"Let me offer you my definition of social justice: I keep what I earn and you keep what you earn. Do you disagree? Well then tell me how much of what I earn belongs to you - and why?” ~Walter Williams
Peaceful or not, I think it was outrageous that our leaders and the medical community turned a blind eye to the BLM protests during some of COVID's most dangerous phases. It's hypocritical to preach social distancing and ban gatherings (from social to actual businesses) and then say nothing about the BLM protests violating those protocols.

One medical official said something like (paraphrase): "We have to acknowledge these are important and sensitive times in American history. . ." It was a way of acquiescing on the issue and a display of a double-standard, which bothered me a lot, as it elevated racial politics above public health/safety.

I firmly believe one can whole-heartedly be against police abuse and racism, yet still recognize the greater harm of mass, agitated gatherings in the midst of a terrible pandemic. I, personally, was highly disappointed that our leaders chose to allow this double-standard and that the protesters themselves failed to see this harm.
With a survival rate of 98.5% I do not live my life around COIVD. I live in Texas. I have a higher chance of contracting Tuberculosis which has a mortality rate of over 12%. I wear a mask when asked to do so by a MSC and when a store requests it. I do not wear it walking my dog, gardening outside or in my car. In my business office I do not wear it nor do I require visitors to wear it if they do no want to. I eat at restaurants, go to public places and church. I am 55 and in relatively good health. I have parents and grandparents that are still living and they are all going on with their lives. Like my grandmother said, "I'm more likely to die of a fall or car accident than I am of COVID." She's 97. My grandfather is 100 (soon to be 101). I feel bad for those who have lost people to COVID and those who have died because of it, just like I am when someone dies of the flu or a car accident or any other way. For me personally I have always been of the mind set of we are all born dying. I don't jump off bridges, but I also don't walk around in a bubble. I am going to live my life to its fullest. I do not shame those who wear masks or don't wear masks. This is American and they have the right to their own decisions regarding their health. I find it funny people are ready to protest to a woman's right to do with her body what she wants, but will shame a person for not wearing a mask because they might be infected and kill someone else. I do avoid hot spots and have restructured my shops to smaller towns by making a road trip once a week or so to outlying areas. People are nicer there too so it is a win win for me since most of those jobs are bonused.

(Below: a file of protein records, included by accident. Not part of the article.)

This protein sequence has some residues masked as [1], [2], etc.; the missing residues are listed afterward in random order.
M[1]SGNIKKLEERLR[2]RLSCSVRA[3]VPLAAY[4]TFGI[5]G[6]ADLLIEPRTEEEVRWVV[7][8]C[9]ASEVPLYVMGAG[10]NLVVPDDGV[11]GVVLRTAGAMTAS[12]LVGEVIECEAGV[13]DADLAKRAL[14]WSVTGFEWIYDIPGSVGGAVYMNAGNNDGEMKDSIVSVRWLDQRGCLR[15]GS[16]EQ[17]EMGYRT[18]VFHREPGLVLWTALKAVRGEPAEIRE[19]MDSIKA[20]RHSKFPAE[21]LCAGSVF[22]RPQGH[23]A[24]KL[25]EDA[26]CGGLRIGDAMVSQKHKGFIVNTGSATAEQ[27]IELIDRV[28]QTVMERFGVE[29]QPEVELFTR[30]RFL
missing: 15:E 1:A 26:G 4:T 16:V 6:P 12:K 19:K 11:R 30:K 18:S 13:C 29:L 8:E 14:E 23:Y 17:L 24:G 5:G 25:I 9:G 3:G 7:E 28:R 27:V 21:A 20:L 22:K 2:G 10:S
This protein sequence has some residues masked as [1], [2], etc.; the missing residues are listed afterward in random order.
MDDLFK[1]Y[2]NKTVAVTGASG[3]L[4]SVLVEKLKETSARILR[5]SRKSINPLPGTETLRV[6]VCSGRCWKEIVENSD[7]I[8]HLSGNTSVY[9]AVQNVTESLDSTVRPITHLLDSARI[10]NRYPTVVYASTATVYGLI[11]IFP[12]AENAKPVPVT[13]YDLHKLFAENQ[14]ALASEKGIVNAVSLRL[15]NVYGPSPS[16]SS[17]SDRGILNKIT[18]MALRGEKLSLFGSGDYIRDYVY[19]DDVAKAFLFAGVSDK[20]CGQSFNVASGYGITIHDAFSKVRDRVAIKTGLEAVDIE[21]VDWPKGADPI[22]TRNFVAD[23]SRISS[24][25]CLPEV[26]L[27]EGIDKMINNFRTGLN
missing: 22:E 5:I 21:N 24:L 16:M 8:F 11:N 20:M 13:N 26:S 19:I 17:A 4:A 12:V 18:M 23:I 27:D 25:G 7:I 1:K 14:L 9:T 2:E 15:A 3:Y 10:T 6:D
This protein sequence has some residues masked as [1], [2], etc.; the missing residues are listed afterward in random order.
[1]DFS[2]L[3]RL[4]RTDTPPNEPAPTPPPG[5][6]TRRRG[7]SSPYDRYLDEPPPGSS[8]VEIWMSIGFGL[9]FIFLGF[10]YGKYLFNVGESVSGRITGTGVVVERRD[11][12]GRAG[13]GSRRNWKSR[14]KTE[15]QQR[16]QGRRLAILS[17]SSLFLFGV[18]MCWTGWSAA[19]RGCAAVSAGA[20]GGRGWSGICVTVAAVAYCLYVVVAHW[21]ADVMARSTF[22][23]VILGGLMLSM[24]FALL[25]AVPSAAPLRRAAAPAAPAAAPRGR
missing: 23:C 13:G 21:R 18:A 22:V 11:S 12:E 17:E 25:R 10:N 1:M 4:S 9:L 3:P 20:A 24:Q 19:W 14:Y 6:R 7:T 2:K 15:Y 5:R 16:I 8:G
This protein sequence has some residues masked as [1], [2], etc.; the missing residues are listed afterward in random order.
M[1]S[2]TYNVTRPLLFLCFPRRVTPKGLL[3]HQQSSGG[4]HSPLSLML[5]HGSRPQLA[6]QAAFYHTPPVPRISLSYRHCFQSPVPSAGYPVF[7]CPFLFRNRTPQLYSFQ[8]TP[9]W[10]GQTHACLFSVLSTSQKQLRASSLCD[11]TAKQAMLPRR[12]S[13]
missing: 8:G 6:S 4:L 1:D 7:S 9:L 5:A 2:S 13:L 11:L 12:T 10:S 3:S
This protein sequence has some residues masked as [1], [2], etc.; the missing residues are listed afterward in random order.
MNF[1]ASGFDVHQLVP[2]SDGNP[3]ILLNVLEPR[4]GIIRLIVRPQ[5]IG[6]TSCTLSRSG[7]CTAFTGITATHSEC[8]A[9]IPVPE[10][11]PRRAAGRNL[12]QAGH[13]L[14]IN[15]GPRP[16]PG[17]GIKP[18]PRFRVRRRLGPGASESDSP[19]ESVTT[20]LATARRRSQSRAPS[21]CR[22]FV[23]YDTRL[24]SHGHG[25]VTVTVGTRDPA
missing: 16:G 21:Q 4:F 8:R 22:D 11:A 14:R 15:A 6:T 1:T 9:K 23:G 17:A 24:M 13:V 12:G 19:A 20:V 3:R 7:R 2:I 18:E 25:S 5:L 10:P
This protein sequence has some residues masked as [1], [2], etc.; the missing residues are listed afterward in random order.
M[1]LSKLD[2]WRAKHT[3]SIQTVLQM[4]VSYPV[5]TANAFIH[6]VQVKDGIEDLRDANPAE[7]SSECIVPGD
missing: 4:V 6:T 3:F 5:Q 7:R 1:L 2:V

@mmsackett wrote:

With a survival rate of 98.5% I do not live my life around COIVD.
My father (80's - he married my much younger mother and had me in quite older age than normal) is at the highest risk with a heart condition, so, for me, I make certain sacrifices around his protection. I think that's helped me see things from the side of the vulnerable (despite not being high risk myself).

I won't be living with parents after this year - after which I will feel less anxiety about going out - but until early 2021, I'll need to be particularly careful. How much precaution one takes does depend a lot on one's/family's vulnerability.

I totally get that we ultimately cannot fully control what happens to us, but I just do my part to still be responsible and diligent (e.g., avoiding restaurants, gyms, etc.).
COVID brain fog is another reason it's good to avoid the virus (it's affecting many prime-age adults, who have recovered technically, but still show "brain fog" long after ):
[www.nytimes.com]
@ wrote:

Several weeks after Erica Taylor recovered from her Covid-19 symptoms of nausea and cough, she became confused and forgetful, failing to even recognize her own car, the only Toyota Prius in her apartment complex’s parking lot.

Lisa Mizelle, a veteran nurse practitioner at an urgent care clinic who fell ill with the virus in July, finds herself forgetting routine treatments and lab tests, and has to ask colleagues about terminology she used to know automatically. . .

When Ms. Taylor, 31, contracted the virus in mid-June, she thought she’d need only a brief break from working as a lawyer for an Atlanta nonprofit helping low-income tenants. But she became so disoriented that she washed her TV remote with her laundry and had to return a foster dog she’d recently taken in because she couldn’t trust herself to care for a pet.

One morning, “everything in my brain was white static,” she said. “I was sitting on the edge of the bed, crying and feeling ‘something’s wrong, I should be asking for help,’ but I couldn’t remember who or what I should be asking. I forgot who I was and where I was.”
It's weird and scary stuff. Ms. Taylor was ultimately not able to continue at her law firm. . .another person cannot perform doctor duties anymore. . .another left a hot stove on and is scared to cook anymore.

It's not just about surviving COVID, but surviving and being the same. Can you safely drive a car? Can you even work? etc.

Edited 2 time(s). Last edit at 10/16/2020 08:27AM by shoptastic.